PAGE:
def horiz(l,t,r):    # left, top, right

Draws a horizontal line.

def vert(l,t,b):   # left, top, bottom

Draws a vertical line.

def box(l,t,r,b):  # left, top, right, bottom

Draws an outline rectangular box.

def line(x,y,xx,yy): 

Draws a line from (x,y) to (xx,yy).

def ring(cx,cy,rr,rim): # Centre, radius, thickness

Draws a circle, centred on (cx,cy), of outer radius rr and pixel thickness of rim. This is easy and fast but has the disadvantage that it wipes out anything inside ring

def ring2(cx,cy,r):   # Centre (x,y), radius

Draw a circle centred on (cx,cy), of radius rr with a single-pixel width. Can be used to flash a ring around something already drawn on the screen. You need to import math as it uses trigonometry.

def align(n, max_chars):

This returns a string version of int(n), right aligned in a string of max_chars length. Unfortunately, the font supplied by Pimoroni in its UF2 is not monospaced.

What will you create with your Pico display?
What will you create with your Pico display?

The second demonstration is too long to print, but can be downloaded here.

It illustrates the character set, drawing of lines, circles and boxes; plotting graphs, writing text at an angle or following a curved path, scrolling text along a sine curve, controlling an interactive bar graph with the buttons, updating a numeric value, changing the size and brightness of disks, and the colour of a rectangle.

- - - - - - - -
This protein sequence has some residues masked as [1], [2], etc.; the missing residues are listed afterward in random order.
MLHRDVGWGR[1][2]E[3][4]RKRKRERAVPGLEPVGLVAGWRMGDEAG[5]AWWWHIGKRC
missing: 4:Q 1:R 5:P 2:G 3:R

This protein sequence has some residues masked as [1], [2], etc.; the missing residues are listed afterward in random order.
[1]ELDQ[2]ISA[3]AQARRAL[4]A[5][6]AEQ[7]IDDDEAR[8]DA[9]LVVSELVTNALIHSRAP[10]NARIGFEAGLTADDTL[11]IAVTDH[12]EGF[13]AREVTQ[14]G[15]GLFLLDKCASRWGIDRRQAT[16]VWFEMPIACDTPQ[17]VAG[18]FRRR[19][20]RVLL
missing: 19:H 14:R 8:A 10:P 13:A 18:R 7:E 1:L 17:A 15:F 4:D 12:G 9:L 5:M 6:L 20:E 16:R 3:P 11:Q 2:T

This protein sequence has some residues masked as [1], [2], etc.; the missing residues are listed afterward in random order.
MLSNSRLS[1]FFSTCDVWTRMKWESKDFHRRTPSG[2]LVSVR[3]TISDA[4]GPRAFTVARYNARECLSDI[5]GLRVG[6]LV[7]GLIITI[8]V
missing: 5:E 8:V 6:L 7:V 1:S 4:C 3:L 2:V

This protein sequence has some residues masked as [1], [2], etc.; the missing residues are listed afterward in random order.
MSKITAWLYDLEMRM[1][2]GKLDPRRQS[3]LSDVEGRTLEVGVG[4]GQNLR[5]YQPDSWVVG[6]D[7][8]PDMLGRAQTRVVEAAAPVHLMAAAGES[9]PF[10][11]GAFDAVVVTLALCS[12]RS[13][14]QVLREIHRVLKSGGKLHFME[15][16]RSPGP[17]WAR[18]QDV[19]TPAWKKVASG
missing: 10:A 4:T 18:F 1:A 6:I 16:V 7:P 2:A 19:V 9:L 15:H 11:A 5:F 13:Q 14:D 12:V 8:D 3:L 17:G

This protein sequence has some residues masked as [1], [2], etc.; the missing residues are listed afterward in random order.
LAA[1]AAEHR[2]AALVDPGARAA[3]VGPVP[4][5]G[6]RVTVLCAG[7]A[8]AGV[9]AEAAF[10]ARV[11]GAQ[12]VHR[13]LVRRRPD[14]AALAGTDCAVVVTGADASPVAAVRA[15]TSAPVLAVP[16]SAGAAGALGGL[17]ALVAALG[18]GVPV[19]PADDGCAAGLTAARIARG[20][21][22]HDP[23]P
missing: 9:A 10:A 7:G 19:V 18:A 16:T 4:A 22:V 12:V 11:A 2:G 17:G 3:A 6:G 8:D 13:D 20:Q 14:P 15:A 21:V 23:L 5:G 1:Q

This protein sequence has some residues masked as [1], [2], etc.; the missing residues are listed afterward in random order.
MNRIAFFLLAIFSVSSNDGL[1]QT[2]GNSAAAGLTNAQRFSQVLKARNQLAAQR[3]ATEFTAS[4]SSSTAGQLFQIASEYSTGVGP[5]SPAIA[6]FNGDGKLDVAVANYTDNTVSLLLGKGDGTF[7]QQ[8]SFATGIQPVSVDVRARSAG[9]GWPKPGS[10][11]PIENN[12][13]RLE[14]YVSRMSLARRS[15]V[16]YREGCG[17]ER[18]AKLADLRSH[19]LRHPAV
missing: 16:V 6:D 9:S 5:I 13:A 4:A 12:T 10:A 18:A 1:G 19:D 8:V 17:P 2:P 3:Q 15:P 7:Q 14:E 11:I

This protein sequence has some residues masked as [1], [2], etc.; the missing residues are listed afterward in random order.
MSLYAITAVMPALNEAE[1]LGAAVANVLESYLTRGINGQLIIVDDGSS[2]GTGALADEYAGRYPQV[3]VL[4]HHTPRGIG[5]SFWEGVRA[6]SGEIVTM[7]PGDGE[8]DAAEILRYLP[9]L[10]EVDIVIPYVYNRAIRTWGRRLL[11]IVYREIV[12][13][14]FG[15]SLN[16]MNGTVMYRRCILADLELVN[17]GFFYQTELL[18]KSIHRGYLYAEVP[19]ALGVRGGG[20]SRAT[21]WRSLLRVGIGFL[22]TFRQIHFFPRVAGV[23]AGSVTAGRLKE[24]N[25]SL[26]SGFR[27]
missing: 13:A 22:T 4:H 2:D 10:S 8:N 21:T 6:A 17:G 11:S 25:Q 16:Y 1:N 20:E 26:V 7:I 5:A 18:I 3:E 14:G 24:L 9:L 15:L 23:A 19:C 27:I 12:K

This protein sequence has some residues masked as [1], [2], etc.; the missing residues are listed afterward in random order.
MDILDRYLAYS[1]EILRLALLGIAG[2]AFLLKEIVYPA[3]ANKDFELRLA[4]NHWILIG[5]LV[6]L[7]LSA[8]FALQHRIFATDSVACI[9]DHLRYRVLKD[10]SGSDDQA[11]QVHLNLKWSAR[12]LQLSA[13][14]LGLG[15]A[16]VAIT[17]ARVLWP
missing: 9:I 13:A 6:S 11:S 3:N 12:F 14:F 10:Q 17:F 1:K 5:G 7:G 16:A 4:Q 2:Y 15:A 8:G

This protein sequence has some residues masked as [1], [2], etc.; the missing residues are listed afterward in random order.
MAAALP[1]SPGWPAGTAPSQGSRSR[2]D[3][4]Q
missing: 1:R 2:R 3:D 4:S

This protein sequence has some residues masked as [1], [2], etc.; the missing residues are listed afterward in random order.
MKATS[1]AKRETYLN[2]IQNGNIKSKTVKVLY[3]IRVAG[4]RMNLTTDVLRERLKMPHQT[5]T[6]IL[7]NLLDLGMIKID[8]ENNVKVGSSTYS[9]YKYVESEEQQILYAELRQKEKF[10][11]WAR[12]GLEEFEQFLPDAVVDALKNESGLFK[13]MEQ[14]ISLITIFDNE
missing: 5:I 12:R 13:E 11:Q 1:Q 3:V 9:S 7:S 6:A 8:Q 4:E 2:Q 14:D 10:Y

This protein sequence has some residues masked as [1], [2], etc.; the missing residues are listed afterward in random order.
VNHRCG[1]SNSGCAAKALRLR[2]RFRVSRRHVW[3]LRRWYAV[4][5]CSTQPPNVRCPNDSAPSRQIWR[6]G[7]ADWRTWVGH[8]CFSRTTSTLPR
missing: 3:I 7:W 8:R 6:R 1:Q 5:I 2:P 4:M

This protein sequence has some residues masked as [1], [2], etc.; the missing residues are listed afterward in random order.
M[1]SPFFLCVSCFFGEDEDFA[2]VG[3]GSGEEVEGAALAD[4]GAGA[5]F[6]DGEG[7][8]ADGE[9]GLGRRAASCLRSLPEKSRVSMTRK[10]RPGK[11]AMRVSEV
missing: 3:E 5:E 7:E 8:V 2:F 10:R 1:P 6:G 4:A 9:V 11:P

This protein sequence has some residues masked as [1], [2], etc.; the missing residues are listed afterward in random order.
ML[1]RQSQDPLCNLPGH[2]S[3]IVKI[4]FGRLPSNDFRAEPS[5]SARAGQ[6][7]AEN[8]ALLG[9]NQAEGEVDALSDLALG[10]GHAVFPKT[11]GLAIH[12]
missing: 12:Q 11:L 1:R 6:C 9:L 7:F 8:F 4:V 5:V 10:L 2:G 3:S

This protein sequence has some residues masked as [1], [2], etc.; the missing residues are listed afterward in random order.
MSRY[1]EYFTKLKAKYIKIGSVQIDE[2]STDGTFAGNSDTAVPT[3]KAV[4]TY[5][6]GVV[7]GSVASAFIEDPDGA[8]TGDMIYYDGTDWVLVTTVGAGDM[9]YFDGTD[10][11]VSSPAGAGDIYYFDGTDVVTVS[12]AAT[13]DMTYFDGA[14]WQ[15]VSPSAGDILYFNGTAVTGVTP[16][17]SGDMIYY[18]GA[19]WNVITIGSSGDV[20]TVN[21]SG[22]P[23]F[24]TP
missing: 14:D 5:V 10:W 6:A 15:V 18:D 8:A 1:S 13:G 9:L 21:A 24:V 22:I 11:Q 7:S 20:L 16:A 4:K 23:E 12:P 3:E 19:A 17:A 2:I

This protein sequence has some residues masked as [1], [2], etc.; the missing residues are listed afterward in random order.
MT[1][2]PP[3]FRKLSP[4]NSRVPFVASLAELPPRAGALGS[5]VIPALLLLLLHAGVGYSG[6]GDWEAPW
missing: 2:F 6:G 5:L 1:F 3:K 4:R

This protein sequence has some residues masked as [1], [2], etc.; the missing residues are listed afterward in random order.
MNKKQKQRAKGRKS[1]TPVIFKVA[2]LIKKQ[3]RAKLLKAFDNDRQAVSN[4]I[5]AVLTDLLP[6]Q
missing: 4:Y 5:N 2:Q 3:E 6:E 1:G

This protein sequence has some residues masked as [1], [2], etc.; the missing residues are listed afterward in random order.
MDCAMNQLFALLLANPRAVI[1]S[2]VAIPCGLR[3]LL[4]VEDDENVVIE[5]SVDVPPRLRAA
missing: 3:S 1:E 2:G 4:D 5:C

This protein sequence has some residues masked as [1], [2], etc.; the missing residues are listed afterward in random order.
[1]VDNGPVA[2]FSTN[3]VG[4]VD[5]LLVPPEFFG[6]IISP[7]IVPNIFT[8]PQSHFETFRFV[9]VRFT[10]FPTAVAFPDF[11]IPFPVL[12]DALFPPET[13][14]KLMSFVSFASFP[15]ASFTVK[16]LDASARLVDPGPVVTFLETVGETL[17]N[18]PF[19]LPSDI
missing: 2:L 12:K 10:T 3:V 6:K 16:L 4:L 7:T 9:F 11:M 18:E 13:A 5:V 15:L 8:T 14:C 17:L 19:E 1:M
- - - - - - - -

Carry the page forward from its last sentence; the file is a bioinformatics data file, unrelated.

The program is fully commented, so it should be quite easy to follow.

The most common coding mistake is to forget the display.update() instruction after drawing something. The second is putting it in the wrong place.

When overwriting text on the screen to update a changing value, you should first overwrite the value with a small rectangle in the background colour. Notice that the percentage value is right-aligned to lock the ‘units’ position. 

It’s probably not a good idea to leave your display brightly lit for hours at a time. Several people have reported the appearance of ‘burn’ on a dark background, or ‘ghost’ marks after very bright items against a dark background have been displayed for some time. We’ve seen them on our display, but no long-term harm is evident. Blanking the screen in the ‘tidy-up’ sequence at the end of your program may help.

We hope you have found this tutorial useful and that it encourages you to start sending your output to a display. This is so much more rewarding than just printing to the REPL.

If you have a Pimoroni Pico Display, (240×135 pixels), all of these routines will work on your board.

Issue 41 of HackSpace magazine is on sale NOW!

Each month, HackSpace magazine brings you the best projects, tips, tricks and tutorials from the makersphere. You can get it from the Raspberry Pi Press online store or your local newsagents. As always, every issue is free to download from the HackSpace magazine website.